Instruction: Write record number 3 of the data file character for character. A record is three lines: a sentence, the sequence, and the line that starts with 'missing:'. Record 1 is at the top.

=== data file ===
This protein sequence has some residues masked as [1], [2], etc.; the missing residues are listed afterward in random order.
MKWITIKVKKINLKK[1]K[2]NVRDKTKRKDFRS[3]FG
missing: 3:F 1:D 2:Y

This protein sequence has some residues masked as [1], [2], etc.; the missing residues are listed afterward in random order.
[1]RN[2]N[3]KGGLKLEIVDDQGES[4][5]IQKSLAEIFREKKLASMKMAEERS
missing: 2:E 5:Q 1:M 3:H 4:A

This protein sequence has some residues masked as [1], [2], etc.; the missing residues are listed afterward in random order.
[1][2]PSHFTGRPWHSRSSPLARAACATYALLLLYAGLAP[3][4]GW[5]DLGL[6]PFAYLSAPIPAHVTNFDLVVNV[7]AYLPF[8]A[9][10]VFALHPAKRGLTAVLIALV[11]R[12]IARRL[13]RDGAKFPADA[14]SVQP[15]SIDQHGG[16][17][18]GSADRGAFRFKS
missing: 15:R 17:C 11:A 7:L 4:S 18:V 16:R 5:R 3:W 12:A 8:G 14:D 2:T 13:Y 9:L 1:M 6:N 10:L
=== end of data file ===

This protein sequence has some residues masked as [1], [2], etc.; the missing residues are listed afterward in random order.
[1][2]PSHFTGRPWHSRSSPLARAACATYALLLLYAGLAP[3][4]GW[5]DLGL[6]PFAYLSAPIPAHVTNFDLVVNV[7]AYLPF[8]A[9][10]VFALHPAKRGLTAVLIALV[11]R[12]IARRL[13]RDGAKFPADA[14]SVQP[15]SIDQHGG[16][17][18]GSADRGAFRFKS
missing: 15:R 17:C 11:A 7:L 4:S 18:V 16:R 5:R 3:W 12:A 8:G 14:D 2:T 13:Y 9:L 1:M 6:N 10:L